Northern Kentucky Health Department
Hotel Inspections in Northern Kentucky
By law, hotels are required to obtain a permit to operate
legally in the state of Kentucky. These permits are issued by the Kentucky
Cabinet for Health and Family Services. As part of the requirements of the
permit, these establishments are required to pass inspection by a registered
sanitarian, commonly known as a health inspector.
In Kentucky, a hotel is defined as any building or structure
kept, used, maintained, advertised as a place where
sleeping accommodations are provided to the public. This includes motels,
tourist homes and similar establishments, but excludes boarding homes, rooming
houses and bed and breakfasts.
The inspections are conducted at least once per year. Additional inspections may
result if needed. For example, a hotel receiving a safety/sanitation complaint
may be inspected more than once a year.
Generally, the inspections are unannounced and the
hotel is unaware ahead of time when an inspection will take place. This
helps to ensure that facilities are operating in a safe and sanitary manner at
all times, not just when staff are aware that an inspection is scheduled.
The purpose of inspecting hotels is to ensure the safety and health of
patrons while staying in a hotel. Examples of things inspectors
look for are:
- Hot and cold running water under pressure from an approved
source in all bathrooms
- Bed bugs, rodents and other insects under control
- Employees conforming to good hygienic practices
- Establishment is in good repair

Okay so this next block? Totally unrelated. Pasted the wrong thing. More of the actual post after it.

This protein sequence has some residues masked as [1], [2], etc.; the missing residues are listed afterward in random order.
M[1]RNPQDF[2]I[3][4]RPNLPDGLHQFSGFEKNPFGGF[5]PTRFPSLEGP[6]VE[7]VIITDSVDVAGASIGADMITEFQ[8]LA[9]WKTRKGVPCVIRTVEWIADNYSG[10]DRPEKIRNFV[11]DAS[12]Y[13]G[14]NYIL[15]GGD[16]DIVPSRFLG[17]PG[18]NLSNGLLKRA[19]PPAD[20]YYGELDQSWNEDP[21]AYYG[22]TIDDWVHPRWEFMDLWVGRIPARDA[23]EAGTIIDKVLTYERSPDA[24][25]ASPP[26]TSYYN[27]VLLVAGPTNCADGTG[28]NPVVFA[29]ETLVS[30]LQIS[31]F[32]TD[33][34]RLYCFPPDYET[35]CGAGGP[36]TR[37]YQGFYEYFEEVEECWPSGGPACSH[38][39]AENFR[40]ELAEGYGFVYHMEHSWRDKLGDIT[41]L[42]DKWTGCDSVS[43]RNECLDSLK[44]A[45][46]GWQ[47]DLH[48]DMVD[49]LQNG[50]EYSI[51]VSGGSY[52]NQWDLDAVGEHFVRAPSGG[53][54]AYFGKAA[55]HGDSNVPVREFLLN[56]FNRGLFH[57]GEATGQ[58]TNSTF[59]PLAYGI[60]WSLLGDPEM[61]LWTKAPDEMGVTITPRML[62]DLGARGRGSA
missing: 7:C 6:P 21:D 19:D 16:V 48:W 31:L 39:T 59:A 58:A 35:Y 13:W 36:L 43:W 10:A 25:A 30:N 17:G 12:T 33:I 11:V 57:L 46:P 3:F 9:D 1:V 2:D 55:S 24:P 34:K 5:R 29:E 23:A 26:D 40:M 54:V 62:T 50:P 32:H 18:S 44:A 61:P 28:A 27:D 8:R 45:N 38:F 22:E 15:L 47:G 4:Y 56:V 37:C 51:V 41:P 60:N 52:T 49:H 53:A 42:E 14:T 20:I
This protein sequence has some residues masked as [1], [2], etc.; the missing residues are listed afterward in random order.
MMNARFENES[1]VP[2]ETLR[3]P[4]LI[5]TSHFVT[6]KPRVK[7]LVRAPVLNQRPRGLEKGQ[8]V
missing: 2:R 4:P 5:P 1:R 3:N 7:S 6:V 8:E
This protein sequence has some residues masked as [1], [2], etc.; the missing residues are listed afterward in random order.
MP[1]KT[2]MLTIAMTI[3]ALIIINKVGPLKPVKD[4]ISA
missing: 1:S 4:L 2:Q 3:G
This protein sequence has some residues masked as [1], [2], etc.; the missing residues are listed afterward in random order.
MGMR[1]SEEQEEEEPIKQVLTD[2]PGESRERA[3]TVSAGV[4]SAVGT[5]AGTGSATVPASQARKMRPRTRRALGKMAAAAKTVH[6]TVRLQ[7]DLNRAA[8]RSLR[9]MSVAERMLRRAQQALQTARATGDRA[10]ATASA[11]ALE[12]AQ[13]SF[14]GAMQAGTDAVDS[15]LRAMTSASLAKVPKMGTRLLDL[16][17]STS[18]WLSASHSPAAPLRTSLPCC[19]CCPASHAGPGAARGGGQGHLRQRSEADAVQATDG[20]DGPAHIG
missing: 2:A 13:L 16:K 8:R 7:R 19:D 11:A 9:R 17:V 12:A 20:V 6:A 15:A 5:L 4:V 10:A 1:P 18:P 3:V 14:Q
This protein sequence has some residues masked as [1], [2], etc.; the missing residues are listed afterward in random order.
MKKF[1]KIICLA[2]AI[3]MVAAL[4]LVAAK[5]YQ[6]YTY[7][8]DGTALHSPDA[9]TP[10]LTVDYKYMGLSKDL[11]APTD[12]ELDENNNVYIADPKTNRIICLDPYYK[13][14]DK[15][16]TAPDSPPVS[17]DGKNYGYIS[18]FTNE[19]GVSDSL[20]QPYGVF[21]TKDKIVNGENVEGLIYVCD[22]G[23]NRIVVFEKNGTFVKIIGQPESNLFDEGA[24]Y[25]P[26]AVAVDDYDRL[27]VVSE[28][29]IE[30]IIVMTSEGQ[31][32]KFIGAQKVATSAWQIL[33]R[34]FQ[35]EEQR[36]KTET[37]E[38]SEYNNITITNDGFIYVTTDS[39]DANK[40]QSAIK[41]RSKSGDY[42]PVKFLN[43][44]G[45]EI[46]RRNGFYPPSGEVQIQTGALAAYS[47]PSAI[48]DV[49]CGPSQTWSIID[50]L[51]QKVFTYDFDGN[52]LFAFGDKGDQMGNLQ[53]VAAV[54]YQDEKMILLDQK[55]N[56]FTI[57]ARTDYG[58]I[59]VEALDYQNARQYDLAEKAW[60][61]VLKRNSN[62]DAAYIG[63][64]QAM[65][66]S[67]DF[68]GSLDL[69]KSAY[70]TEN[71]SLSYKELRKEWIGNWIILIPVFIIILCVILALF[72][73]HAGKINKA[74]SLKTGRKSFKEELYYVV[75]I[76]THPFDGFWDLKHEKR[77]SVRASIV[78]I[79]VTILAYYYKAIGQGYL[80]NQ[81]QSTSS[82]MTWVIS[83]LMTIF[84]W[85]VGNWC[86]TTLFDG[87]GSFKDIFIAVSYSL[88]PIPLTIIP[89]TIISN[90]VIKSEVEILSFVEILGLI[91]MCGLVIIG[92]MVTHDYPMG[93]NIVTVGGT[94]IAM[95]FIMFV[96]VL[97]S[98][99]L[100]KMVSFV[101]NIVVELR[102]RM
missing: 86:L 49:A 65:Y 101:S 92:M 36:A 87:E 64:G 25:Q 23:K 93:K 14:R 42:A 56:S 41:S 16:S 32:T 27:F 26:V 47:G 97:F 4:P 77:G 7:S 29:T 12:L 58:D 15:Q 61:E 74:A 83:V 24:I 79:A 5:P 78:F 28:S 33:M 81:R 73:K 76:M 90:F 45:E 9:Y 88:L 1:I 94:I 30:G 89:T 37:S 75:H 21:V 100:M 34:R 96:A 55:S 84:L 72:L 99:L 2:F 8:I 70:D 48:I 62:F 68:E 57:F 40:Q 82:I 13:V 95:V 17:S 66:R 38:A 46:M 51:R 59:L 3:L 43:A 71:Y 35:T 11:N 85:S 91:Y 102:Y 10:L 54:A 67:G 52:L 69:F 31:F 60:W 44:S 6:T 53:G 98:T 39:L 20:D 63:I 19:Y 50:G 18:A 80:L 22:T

What Do They Mean?
involve a report containing 27 potential items of violation, each of which is
assigned a point value based on how it can affect a person's health. The point
values range from two to six, with two being least severe and six being most
the items on the inspection are weighted at two or four points and are
characterized as “non-critical.” Others are weighted at six points because they
are considered a higher threat and are characterized as “critical.” No items on
the report are listed as three or five points.
example of a non-critical item is a hotel room lacking a trash can.
example of a critical item is a hotel room infested with bed bugs. Another
example would be if an inspector found a fire or safety hazard, such as blocked
calculate a hotel’s final score, the total of the points for all
violations marked is subtracted from a total point value of 100.
Follow-up inspections are necessary if a hotel has any critical
violations or if it has a total score below 85 without critical
violations. Follow-up inspections are scheduled based on a reasonable amount of
time it would take to correct the violations. A follow-up inspection can be
conducted on the same visit, if the problem is something the hotel staff can
correct immediately. A hotel can also require more than one follow-up
In any case, if the total score
received is below 70, more immediate enforcement measures are taken involving
imminent or immediate suspension of the hotel’s permit. Scores
below 70 may require administrative actions, including conferences with
officials from the Kentucky Department for Public Health, which may result in
later follow-up dates. The establishment
be required to close during this time period. If you have questions about a
particular situation, you may request the complete inspection report by calling
Environmental Health and Safety at 859.341.4151.
The latest Inspection reports are available online by clicking
These scores were updated on January 30, 2013.
There are several smoke-free hotels in
Northern Kentucky. A list of these hotels can be found